Thursday, August 27, 2015
Today is the first day of my younger son's last year of high school. Next week my older son leaves to begin the first day of his last year of college. For twenty-one years, they have been my first thought. Of course I am elegiac, but elated also--as if I have brought the horses to the gate, and now I am waiting to open it, waiting to let them run.
Someone recently told me, "You're only as happy as your saddest child." That's true, terribly true, but there's also the sense, in raising children, of teaching oneself out of a job. If I do it right, if the stars align, if the fates decree, they won't need my worry any more. The gate will be open. They will be running.
Worry is a shorthand for all the fear: of accidents, of heartbreak, of self-destruction. Worry is a shorthand for the care: the food, the clean clothes, the conversation, the books, the music, the laughter. Worry is a shorthand for the hungry, rusty partnership of parents, starved for time and space and love, fenced by schedules and labor and weariness. Worry is a shorthand for my own life, my private life, my selfish self: pigeon-holed into scant hours, hidden like a talisman . . . the life I share with no one, no one at all, the place where the small voices scratch their rough tunes.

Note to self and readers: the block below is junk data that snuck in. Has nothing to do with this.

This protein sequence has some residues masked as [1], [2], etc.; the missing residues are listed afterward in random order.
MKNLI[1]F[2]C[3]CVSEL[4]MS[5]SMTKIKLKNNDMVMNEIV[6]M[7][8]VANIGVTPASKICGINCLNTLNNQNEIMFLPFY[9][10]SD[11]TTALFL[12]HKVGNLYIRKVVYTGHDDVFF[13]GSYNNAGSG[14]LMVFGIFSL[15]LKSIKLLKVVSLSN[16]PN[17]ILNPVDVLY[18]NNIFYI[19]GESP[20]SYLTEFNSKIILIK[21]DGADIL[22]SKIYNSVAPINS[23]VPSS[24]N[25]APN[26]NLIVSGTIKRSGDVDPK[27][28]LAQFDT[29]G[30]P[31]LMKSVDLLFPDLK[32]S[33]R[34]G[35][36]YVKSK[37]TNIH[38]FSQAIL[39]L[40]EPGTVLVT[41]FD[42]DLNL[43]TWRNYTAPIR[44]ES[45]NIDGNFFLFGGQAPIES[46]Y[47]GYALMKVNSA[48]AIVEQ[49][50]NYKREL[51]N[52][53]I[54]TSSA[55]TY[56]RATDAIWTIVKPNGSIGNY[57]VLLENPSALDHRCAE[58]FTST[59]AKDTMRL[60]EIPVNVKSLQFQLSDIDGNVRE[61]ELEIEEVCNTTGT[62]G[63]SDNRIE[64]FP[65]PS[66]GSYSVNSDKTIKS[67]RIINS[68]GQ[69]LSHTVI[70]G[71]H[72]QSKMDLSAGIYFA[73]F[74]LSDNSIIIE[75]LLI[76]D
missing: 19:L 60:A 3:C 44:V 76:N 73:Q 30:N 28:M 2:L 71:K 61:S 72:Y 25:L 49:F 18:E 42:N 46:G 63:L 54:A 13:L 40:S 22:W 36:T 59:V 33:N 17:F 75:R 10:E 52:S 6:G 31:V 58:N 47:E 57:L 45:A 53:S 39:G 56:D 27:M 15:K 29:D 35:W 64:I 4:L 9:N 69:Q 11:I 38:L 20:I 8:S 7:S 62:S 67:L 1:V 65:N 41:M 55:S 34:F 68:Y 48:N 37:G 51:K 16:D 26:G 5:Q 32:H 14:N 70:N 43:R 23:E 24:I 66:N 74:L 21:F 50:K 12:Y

What I write here is a splinter of slate, a narrow outcrop.